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Quality criteria for office chairs
Principles of good seating:
- The swivel chair has a GS mark signifying “tested for safety”.
Among other things, the GS mark guarantees the chair’s stability, strength and durability. GS-tested products comply with current standards.
- The height of the seat surface is adjustable.
Adjusting the seat area to the right height avoids congestion of the blood vessels in the user’s legs. This is the basis of a relaxed sitting posture.
- The seat surface is spring-mounted.
When the user sits down, the seat bounces slightly. This prevents jolts to the spine.
- The backrest is sufficiently high.
The backrest should reach at least to the user’s shoulder blades in order to sufficiently support the entire body.
- The backrest provides lumbar support that can be clearly felt.
The protrusion of the backrest in the lower back area supports the back especially when the user is sitting upright. The lumbar support should be clearly felt, but it should not exert any pressure on the spine when the user leans back.
- The height of either the entire backrest or the lumbar support should be adjustable.
The user’s back is correctly supported only if the lumbar support has been adjusted to the height that is right for the individual.
- The office chair makes dynamic sitting possible.
A synchronization mechanism is typically used for this purpose. When the user leans back, the backrest tips back. The seat surface also tips back. The office chair follows the user’s natural movements.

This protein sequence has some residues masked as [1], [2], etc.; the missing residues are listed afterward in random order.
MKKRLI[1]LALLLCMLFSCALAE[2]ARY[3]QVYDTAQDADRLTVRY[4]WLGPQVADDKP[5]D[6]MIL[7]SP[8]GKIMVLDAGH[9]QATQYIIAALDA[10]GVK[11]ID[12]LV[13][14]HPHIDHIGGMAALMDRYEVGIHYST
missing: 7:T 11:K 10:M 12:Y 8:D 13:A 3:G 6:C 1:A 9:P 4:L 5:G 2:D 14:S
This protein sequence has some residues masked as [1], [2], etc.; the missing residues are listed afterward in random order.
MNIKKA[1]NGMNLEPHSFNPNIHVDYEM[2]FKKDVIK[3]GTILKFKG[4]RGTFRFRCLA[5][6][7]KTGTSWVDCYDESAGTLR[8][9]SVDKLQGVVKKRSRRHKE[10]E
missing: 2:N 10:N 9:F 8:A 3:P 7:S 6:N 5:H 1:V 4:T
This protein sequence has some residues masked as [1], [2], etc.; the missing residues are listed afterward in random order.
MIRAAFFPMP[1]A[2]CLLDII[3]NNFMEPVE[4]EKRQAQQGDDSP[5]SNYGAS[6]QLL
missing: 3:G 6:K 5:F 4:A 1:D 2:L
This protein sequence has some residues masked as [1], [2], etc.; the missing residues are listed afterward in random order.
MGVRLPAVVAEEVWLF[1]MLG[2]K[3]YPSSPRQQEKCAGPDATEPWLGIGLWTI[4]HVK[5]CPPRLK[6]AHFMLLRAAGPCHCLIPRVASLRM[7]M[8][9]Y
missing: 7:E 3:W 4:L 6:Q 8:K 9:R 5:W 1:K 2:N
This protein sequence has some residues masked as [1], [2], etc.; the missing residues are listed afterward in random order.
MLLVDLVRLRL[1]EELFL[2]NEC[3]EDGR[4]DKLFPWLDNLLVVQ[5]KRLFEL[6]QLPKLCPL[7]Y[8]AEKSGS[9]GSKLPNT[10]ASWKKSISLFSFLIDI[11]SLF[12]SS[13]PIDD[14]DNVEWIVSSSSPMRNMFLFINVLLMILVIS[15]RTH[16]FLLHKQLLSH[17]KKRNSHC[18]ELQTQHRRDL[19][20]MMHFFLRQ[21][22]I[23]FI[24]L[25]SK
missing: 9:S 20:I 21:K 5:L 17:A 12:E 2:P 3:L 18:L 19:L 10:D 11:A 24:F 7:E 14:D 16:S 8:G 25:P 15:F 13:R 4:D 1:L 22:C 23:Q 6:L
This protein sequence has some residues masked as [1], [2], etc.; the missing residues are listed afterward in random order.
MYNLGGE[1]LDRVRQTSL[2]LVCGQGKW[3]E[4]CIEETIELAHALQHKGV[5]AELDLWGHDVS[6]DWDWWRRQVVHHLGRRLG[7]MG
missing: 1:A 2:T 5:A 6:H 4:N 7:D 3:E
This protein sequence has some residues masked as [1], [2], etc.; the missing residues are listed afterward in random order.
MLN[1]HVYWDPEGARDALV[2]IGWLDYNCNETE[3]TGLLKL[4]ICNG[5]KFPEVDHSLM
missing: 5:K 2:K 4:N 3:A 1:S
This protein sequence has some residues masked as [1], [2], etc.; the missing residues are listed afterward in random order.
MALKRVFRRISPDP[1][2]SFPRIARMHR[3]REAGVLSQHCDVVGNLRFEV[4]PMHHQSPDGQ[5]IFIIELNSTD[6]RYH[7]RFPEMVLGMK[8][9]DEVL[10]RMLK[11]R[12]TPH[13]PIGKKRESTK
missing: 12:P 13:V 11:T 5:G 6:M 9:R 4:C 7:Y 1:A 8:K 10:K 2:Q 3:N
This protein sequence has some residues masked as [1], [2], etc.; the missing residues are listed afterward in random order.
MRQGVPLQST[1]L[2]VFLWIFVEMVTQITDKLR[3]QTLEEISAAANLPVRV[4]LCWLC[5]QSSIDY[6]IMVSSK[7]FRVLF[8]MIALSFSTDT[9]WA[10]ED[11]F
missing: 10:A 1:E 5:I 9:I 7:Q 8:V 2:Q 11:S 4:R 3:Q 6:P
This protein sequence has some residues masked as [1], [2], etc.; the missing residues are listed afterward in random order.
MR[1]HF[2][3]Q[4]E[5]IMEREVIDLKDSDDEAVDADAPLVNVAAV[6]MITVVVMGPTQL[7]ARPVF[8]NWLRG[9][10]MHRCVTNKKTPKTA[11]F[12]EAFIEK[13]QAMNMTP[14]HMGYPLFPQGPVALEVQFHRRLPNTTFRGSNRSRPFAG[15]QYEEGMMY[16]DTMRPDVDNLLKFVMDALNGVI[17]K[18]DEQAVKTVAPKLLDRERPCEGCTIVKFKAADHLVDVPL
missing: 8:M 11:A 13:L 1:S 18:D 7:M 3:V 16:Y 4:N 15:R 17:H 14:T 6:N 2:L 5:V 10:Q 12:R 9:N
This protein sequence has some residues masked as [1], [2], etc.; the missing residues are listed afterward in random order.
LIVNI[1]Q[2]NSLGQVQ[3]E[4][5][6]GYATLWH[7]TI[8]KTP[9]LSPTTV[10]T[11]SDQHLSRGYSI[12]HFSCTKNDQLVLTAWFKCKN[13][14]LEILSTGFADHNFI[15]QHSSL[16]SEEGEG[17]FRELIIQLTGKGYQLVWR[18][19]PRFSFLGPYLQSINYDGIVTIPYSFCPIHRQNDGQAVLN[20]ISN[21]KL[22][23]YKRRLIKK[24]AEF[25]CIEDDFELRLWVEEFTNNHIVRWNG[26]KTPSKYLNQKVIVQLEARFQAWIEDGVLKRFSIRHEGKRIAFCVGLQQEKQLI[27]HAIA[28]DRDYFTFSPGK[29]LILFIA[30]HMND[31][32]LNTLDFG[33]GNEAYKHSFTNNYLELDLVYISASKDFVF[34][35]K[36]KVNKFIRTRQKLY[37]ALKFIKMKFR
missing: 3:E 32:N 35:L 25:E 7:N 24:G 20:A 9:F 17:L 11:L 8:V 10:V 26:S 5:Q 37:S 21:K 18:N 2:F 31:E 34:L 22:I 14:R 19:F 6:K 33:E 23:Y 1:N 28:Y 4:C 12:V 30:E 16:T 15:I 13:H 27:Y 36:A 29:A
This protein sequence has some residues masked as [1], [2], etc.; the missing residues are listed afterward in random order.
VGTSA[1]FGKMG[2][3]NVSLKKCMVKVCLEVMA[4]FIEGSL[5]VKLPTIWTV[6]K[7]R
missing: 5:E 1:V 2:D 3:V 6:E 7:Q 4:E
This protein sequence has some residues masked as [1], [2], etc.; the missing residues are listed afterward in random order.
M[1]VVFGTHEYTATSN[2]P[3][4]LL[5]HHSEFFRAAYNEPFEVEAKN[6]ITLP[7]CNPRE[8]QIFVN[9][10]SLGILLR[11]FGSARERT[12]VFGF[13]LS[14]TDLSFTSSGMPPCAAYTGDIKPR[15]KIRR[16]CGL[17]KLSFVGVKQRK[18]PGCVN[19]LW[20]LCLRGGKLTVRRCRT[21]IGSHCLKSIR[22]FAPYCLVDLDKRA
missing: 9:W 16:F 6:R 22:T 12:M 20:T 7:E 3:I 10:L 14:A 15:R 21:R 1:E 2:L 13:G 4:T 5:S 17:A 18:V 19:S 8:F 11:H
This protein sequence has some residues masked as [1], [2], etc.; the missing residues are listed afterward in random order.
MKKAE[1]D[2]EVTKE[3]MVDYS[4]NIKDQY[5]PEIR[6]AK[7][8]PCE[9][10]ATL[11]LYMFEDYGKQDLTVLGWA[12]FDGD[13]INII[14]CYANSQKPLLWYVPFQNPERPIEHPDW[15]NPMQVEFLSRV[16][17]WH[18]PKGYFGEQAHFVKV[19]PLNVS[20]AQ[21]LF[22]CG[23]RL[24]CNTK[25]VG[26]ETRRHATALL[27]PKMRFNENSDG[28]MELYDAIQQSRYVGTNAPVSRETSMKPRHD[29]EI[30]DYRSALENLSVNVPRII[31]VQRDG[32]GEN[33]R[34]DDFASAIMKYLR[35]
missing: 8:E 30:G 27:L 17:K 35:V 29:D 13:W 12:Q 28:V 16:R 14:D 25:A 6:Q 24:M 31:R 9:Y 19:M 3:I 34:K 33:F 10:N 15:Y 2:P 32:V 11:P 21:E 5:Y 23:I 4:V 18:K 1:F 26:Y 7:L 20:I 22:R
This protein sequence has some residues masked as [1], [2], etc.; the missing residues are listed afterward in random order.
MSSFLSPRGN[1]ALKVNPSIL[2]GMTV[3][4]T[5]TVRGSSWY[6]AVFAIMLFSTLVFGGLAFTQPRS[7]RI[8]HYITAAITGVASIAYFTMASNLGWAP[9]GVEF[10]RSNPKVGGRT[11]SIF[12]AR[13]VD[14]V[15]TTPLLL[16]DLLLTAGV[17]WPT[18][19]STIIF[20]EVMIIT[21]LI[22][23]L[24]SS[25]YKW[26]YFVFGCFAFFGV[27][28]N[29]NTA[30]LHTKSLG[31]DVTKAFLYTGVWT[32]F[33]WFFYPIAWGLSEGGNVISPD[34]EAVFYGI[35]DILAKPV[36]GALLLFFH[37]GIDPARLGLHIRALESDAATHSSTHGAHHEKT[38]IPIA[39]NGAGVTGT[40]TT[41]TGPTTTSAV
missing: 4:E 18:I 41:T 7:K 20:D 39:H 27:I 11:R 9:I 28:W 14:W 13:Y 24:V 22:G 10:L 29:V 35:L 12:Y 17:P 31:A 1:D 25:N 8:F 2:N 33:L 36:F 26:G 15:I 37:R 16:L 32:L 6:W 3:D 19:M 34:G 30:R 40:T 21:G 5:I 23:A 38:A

- The office chair has armrests whose height can be adjusted.
Armrests relieve pressure on the shoulder area and prevent muscle tension. They also help the user to sit down and get up without straining the back.
- The armrests or arm supports can either be swivelled or their width can be adjusted.
This ensures that each user can use the armrests properly and will not feel cramped.
- The cross-shaped base is equipped with rollers that are suited to the floor covering.
Hard rollers with a single-colour lateral surface may be used only on wall-to-wall carpeting and other soft floor coverings. Soft rollers for floors made of wood, stone and other hard surfaces can be identified by their two-tone lateral surfaces.
Other points to note:
- A large opening angle when the user leans back
Backrests that tip back only a few degrees provide very little relief for the spine. The backrest should be able to tip backward at least 30 degrees.
- No “shirt off” effect
When the user leans back, the backrest must move in perfect coordination with the user’s back. If the backrest moves upward, the height of the lumbar support will be changed. This can cause uncomfortable pressure and the “shirt off” effect.
- No rising of the front edge of the seat
If the front edge of the seat rises perceptibly rises when the user leans back, there is pressure on the underside of the thighs. This leads to poor blood circulation.
- Adaptation to the user’s weight
The counterpressure of the backrest must be adjustable so that it matches the user’s body weight. The user must be able to lean back without pushing. On the other hand, the backrest should also support the user’s return to an upright posture by slightly pushing on the user’s back. The user must be able to make adjustments while sitting. Adjustment elements that can be used while sitting upright are ideal.
For more mobility while sitting:
- The 3D effect
Office chairs of the latest generation combine dynamic sitting with lateral movability of the seat area and/or the backrest.
Especially in the Anglo-American region, workplaces are occasionally equipped with a combination of standing desks (whose height cannot be adjusted) and counter stools. German employers' liability insurance associations reject this option. It does enable users to switch between sitting and standing, but the overall range of movement is significantly limited. This also applies to sitting balls, stools and kneeling chairs.